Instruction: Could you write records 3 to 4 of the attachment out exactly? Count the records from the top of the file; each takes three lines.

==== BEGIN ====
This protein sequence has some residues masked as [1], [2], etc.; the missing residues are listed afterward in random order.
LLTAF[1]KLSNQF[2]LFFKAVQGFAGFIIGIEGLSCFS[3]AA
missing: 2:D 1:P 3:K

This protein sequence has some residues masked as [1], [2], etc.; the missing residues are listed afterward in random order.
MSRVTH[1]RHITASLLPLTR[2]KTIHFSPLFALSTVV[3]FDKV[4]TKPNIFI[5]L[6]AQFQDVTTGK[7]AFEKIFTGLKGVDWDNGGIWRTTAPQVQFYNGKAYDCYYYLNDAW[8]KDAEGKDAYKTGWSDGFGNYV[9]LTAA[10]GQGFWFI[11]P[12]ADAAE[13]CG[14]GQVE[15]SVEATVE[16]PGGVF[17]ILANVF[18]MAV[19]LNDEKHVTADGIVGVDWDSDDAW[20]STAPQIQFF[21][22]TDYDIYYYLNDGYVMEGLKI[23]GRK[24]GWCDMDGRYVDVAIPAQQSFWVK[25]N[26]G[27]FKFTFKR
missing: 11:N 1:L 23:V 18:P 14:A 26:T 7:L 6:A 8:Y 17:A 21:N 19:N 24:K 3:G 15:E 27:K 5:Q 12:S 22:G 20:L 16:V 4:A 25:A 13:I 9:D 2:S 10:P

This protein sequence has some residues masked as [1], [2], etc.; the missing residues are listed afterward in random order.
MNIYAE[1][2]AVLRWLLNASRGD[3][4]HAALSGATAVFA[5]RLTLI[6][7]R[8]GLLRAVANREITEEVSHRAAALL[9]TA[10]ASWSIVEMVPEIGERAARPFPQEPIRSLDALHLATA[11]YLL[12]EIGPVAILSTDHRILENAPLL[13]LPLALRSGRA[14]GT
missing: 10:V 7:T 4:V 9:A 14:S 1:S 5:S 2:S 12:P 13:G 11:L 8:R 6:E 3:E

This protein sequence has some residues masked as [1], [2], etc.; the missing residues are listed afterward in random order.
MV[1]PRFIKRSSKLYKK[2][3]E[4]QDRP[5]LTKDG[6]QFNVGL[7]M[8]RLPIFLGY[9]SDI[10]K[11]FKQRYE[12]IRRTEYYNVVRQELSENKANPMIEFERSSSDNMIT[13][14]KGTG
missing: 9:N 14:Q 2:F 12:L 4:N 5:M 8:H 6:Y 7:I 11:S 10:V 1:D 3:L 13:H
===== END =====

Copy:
This protein sequence has some residues masked as [1], [2], etc.; the missing residues are listed afterward in random order.
MNIYAE[1][2]AVLRWLLNASRGD[3][4]HAALSGATAVFA[5]RLTLI[6][7]R[8]GLLRAVANREITEEVSHRAAALL[9]TA[10]ASWSIVEMVPEIGERAARPFPQEPIRSLDALHLATA[11]YLL[12]EIGPVAILSTDHRILENAPLL[13]LPLALRSGRA[14]GT
missing: 10:V 7:T 4:V 9:A 14:S 1:S 5:S 2:S 12:P 13:G 11:L 8:R 6:E 3:E

This protein sequence has some residues masked as [1], [2], etc.; the missing residues are listed afterward in random order.
MV[1]PRFIKRSSKLYKK[2][3]E[4]QDRP[5]LTKDG[6]QFNVGL[7]M[8]RLPIFLGY[9]SDI[10]K[11]FKQRYE[12]IRRTEYYNVVRQELSENKANPMIEFERSSSDNMIT[13][14]KGTG
missing: 9:N 14:Q 2:F 12:L 4:N 5:M 8:H 6:Y 7:I 11:S 10:V 1:D 3:L 13:H